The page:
I'd prefer the placement at the very end, I do think it would improve readability, especially when taking closures as parameters and returning closures. However, I don't think the value would be worth the cost of breaking existing code. At the least if this were to go forward I would think we'd want both styles to work even if one was preferred or the other was deprecated.

···

On Dec 26, 2016, at 12:41 PM, Derrick Ho via swift-evolution <swift-evolution@swift.org> wrote:

I personally do not see anything wrong with its current placement.

It may be there because it was based on an existing cocoa pattern from objective-c

- (NSString *)bazWithError:(NSError **)error { ... }

Because objective c could only return one thing, using pointer-to-pointer was needed to deliver more than one.

When swift came along it became this...

func baz(error: NSErrorPointer) -> String

The style felt old-fashioned and was replaced with throw.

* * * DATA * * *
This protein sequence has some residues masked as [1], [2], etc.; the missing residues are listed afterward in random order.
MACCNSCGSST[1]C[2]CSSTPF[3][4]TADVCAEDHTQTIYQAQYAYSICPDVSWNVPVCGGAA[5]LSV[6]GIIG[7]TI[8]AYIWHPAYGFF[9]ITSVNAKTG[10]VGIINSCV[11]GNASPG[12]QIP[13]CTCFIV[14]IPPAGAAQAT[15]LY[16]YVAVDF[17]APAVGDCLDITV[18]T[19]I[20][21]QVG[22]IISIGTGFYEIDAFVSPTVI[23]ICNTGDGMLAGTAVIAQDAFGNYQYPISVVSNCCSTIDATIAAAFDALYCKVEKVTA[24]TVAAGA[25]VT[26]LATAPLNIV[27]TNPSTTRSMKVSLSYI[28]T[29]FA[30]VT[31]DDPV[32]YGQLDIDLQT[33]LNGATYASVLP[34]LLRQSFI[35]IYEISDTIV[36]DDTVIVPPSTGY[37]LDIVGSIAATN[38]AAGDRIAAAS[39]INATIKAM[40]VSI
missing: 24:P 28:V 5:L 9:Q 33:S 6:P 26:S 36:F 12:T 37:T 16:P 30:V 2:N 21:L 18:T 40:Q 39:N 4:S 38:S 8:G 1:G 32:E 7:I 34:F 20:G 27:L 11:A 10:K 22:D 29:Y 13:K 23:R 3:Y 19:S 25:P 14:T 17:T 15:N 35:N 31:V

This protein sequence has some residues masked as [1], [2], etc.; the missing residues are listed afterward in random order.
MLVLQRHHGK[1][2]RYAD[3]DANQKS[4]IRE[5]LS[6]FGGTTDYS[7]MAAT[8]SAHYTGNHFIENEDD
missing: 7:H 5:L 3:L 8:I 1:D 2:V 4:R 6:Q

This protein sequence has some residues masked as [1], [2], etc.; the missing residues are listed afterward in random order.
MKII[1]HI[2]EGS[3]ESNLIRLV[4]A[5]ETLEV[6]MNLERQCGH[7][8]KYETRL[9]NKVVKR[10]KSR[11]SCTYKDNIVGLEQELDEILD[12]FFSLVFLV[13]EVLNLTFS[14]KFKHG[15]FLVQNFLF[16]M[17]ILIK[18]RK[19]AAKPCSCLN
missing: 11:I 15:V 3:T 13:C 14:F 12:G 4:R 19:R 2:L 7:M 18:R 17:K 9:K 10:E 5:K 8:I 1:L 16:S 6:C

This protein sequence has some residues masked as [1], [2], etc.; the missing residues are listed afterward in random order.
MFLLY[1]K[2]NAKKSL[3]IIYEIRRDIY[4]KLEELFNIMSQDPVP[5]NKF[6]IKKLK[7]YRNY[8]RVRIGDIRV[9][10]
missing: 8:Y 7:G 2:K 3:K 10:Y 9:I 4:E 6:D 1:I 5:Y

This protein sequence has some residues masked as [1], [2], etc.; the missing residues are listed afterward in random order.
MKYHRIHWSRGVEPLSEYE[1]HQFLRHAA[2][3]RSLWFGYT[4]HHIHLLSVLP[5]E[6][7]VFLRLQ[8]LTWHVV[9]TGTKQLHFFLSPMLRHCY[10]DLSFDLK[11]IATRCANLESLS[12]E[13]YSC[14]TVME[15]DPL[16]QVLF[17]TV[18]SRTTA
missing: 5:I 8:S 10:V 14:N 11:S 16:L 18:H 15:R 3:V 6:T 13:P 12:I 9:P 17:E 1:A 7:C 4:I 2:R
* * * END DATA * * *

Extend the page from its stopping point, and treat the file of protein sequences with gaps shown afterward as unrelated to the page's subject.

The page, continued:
func baz() throws -> String

The evolution is consistent. The pattern is familiar. I think we should keep the placement of throw as it is.

On Mon, Dec 26, 2016 at 9:38 AM thislooksfun via swift-evolution <swift-evolution@swift.org> wrote:
Hello Swifters,

I've been writing a lot more Swift code recently, and I have found that the default placement of the 'throws' declaration is often confusing, especially to those of us switching from languages where the type of errors thrown is explicitly defined (like Java)

For example,
// This is pretty clear, this can throw an error

func foo() throws

{ ... }

// Also pretty clear, this returns a String

func bar() -> String

{ ... }

// Confusing. Does this throw a String? Does it return a String? Does it do both?

// I personally keep reading this as 'this can throw a String'

func baz() throws -> String

// Equivalent code in Java (not a model, just for clarification of why the above is confusing)

String baz() throws StringFormatException
I therefore suggest either tweaking the syntax around, or moving, the `throws` keyword to avoid this confusion.

Some ideas I've had:
// Add a comma to separate them

func baz() throws, -> String

// Move `throws` to the end

func baz() -> String throws

// Change it to a prefix modifier (like `mutating`)

throwing func baz() -> String